Saturday, August 02, 2008

I don't know if Steve Ditko is a religious man, but truly, no one has ever taken Matthew 16:26- "For what is a man profited, if he shall gain the whole world, and lose his own soul? Or what shall a man give in exchange for his soul?"- more to heart than he has. That much is abundantly evident from the man's career, which is examined in Blake Bell's long-awaited STRANGE AND STRANGER: THE WORLD OF STEVE DITKO.

Most of us who are even passingly familiar with comics know who Steve Ditko is; chances are even casual fans are aware of certain aspects of his career, most likely his input on one of the most popular comics characters of all time- Spider-Man, from his co-creator credit on the films if nothing else. Those in the know are also aware of his groundbreaking work on another Marvel Comics character, Dr. Strange. Others who are really up on things are aware of his Warren work, his Charlton efforts, and so on. In print, I'm sure there have been overview articles here and there in different comics-related publications, but none come to mind offhand- and no one has really attempted (although I know Eclipse certainly gave it the old college try in the Eighties) to do a comprehensive, thorough biography of this most influential of creators. Part of this is because of the subject's legendary innate reclusiveness, which ties in to his philosophical beliefs, making it a daunting task for anyone who isn't fully ready to go the extra mile and do what they must do to dig up information without his input...and part of it is because so much has been lost to the sands of time, with so many of the man's contemporaries and colleagues dying or experiencing memory loss. Mr. Bell, fortunately for us, had the determination and stamina to see this labor-of-love project through- and while it's not necessarily as thorough as I'd hoped (and I'll elaborate on that later), it's still an outstanding work- and certainly a boon for all who, like me, were introduced to the man's work at an early age and have grown up admiring it and knowing it for what it was...but want to know more.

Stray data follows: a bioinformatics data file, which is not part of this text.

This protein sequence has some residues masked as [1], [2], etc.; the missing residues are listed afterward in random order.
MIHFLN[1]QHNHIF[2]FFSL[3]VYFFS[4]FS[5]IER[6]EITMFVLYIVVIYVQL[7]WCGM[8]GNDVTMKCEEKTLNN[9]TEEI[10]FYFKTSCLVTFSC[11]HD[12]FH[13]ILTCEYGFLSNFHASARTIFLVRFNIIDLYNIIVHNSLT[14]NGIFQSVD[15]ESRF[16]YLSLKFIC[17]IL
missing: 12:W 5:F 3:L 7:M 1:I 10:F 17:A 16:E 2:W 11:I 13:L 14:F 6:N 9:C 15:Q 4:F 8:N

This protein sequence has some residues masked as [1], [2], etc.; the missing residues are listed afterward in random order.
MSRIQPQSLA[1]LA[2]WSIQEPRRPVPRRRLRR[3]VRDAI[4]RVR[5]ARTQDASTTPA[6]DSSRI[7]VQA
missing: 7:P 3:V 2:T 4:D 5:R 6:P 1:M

I can't say for sure when I first saw Ditko's work; as with a lot of things from my early childhood the dates get fuzzy, especially considering how many of Marvel's reprint comics I bought art the same time, catching up on comics that I missed before I could read. I am mostly convinced it was in Amazing Spider-Man #16, which was cover-dated September of 1964, a breezy, funny Daredevil team-up that remains a favorite comic of mine to this day. Another early Ditko effort that I recall is Strange Tales #128, cover dated January of 1965- I remember the Ditko-illustrated Doc Strange story, "The Dilemma of the Demon's Disciple", very well, as I do the Torch and Thing story, which featured guest appearances by the then-Evil Mutants Quicksilver and the Scarlet Witch. Whatever it was, even at an early age there was something that captivated and fascinated me about Ditko's art- its odd poses and gestures, which often gave the impression that his people were floating in air rather than grounded as Jack Kirby's, Don Heck's, Gil Kane's, and many other early art heroes of mine were, his imaginative effects and renditions of otherworldly and supernatural subjects, its sheer storytelling smarts (even though I wasn't old enough to understand about that). Even though the first comics artist that I noticed and whose work I knew by name was Kirby's, it was immediately after that I knew and looked out for Ditko too. To regard his art on those old Marvel and Charlton comics is to look backwards in time at my own childhood- the sight of covers like the ones at above left and right of this paragraph evokes a feeling and mood that is certainly childhood nostalgia but something deeper, perhaps- the germ of my own creative impulses, perhaps, who can say. I bought Spidey and Strange Tales as often as I could in my pre-teen years, and when he started doing Beware the Creeper and Hawk and the Dove, I picked up an issue or two of them as well; I really liked the Creeper in particular. I was blissfully unaware of his personal philosophies, since a nine-year-old Kentucky boy just didn't have access to stuff like Wally Wood's Witzend and other venues by which he did Mr. A and that sort of thing. As I grew older, I always took note of Ditko's work when it appeared, but sadly as time passed by I could see that for reasons unknown but ones that I attributed to disinterest or just plain ol' old age and the loss of facility thereof, his work ceased to hold its sway on me. I suppose the last time I really was enthusiastic about a Ditko comic was his late 70's DC book Shade, the Changing Man- for a while there it seemed like Steve was interested in what he was doing again, and I got a little buzz of recognition there. But it didn't last long, to the point where I was shamefully annoyed when I'd see his work as fill-ins on titles like Daredevil or his backup features in various Eclipse comics of the 80's like the Djinn. In fact, I had ceased to follow his work to the point that I was really surprised upon discovering recently that his last published comics work was done at the end of the 1990's. Okay, self-indulgent establishment of bona-fides complete.